III. "YOU SHALL HAVE NO OTHER GODS BEFORE ME"
2110 The first commandment forbids honoring gods other than
the one Lord who has revealed himself to his people. It proscribes
superstition and irreligion. Superstition in some sense represents
a perverse excess of religion; irreligion is the vice contrary
by defect to the virtue of religion.
2111 Superstition is the deviation of religious feeling and
of the practices this feeling imposes. It can even affect the
worship we offer the true God, e.g., when one attributes an importance
in some way magical to certain practices otherwise lawful or
necessary. To attribute the efficacy of prayers or of sacramental
signs to their mere external performance, apart from the interior
dispositions that they demand, is to fall into superstition.41
2112 The first commandment condemns polytheism. It requires
man neither to believe in, nor to venerate, other divinities
than the one true God. Scripture constantly recalls this rejection
of "idols, [of] silver and gold, the work of men's hands.
They have mouths, but do not speak; eyes, but do not see."
These empty idols make their worshippers empty: "Those who
make them are like them; so are all who trust in them."42
God, however, is the "living God"43 who gives life
and intervenes in history.
2113 Idolatry not only refers to false pagan worship. It remains
a constant temptation to faith. Idolatry consists in divinizing
what is not God. Man commits idolatry whenever he honors and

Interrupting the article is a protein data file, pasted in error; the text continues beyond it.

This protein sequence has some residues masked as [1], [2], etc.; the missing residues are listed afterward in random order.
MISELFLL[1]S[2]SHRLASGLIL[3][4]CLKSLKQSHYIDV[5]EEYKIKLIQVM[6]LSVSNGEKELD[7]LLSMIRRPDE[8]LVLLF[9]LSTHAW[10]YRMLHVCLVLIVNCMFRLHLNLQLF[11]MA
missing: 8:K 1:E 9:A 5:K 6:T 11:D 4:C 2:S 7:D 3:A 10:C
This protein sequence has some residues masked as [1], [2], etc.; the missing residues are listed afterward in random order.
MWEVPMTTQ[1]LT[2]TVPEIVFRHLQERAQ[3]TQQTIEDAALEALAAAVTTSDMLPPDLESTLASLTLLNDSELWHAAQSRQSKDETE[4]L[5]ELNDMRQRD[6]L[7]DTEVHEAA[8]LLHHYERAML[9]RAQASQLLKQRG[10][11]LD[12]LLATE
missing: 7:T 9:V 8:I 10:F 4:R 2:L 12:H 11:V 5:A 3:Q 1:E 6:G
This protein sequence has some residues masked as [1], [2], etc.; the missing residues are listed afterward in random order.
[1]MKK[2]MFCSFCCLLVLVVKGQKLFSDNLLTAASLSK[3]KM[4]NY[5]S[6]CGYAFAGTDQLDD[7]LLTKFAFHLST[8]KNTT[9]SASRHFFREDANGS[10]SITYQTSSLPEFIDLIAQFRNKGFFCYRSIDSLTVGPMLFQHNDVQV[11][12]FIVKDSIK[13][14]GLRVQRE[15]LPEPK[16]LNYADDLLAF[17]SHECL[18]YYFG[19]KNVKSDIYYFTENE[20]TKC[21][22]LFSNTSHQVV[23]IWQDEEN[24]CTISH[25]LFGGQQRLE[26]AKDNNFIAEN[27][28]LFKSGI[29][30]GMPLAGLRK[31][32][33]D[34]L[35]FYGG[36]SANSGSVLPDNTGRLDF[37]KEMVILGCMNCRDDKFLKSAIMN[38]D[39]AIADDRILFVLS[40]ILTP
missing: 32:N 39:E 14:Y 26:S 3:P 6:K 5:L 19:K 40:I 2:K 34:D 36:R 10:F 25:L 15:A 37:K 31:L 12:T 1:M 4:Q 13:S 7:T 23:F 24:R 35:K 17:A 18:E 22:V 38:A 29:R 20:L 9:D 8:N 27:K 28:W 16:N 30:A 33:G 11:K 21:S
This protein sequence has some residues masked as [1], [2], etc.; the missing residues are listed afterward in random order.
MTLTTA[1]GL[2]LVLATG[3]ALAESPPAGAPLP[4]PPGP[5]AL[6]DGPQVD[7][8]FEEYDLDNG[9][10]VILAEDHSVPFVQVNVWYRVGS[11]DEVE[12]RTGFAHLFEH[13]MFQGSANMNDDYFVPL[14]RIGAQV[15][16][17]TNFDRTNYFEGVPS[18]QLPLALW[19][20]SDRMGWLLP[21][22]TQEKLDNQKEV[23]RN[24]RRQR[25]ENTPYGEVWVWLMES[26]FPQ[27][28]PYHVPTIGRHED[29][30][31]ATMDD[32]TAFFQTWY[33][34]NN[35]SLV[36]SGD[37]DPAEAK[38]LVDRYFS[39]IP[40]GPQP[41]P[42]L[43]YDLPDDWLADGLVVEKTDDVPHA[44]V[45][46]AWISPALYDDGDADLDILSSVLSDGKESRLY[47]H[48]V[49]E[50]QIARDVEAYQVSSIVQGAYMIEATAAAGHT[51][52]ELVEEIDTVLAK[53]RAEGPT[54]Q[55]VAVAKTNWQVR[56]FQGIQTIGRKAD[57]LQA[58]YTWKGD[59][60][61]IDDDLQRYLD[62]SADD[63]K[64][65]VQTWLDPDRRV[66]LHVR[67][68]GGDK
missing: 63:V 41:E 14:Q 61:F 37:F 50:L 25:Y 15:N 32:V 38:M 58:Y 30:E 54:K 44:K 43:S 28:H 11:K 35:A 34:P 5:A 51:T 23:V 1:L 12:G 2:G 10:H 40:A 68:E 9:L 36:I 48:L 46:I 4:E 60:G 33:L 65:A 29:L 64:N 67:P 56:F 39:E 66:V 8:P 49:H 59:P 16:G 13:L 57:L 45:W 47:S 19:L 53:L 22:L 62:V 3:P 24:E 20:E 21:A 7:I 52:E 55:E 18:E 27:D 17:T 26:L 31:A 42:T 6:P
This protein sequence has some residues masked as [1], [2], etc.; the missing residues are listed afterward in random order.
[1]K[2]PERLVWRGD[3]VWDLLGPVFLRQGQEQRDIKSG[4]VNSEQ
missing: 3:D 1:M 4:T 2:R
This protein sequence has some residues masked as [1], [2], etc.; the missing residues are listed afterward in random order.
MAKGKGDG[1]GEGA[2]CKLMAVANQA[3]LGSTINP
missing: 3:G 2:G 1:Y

reveres a creature in place of God, whether this be gods or demons
(for example, satanism), power, pleasure, race, ancestors, the
state, money, etc. Jesus says, "You cannot serve God and
mammon."44 Many martyrs died for not adoring "the Beast"45
refusing even to simulate such worship. Idolatry rejects the
unique Lordship of God; it is therefore incompatible with communion
2114 Human life finds its unity in the adoration of the one
God. The commandment to worship the Lord alone integrates man
and saves him from an endless disintegration. Idolatry is a perversion
of man's innate religious sense. An idolater is someone who "transfers
his indestructible notion of God to anything other than God."47
Divination and Magic
2115 God can reveal the future to his prophets or to other
saints. Still, a sound Christian attitude consists in putting
oneself confidently into the hands of Providence for whatever
concerns the future, and giving up all unhealthy curiosity about
it. Improvidence, however, can constitute a lack of responsibility.
2116 All forms of divination are to be rejected: recourse
to Satan or demons, conjuring up the dead or other practices
falsely supposed to "unveil" the future.48 Consulting
horoscopes, astrology, palm reading, interpretation of omens
and lots, the phenomena of clairvoyance, and recourse to mediums
all conceal a desire for power over time, history, and, in the
last analysis, other human beings, as well as a wish to conciliate
hidden powers. They contradict the honor, respect, and loving
fear that we owe to God alone.
2117 All practices of magic or sorcery, by which one attempts
to tame occult powers, so as to place them at one's service and
have a supernatural power over others - even if this were for
the sake of restoring their health - are gravely contrary to
the virtue of religion. These practices are even more to be condemned
when accompanied by the intention of harming someone, or when
they have recourse to the intervention of demons. Wearing charms
is also reprehensible. Spiritism often implies divination or
magical practices; the Church for her part warns the faithful
against it. Recourse to so-called traditional cures does not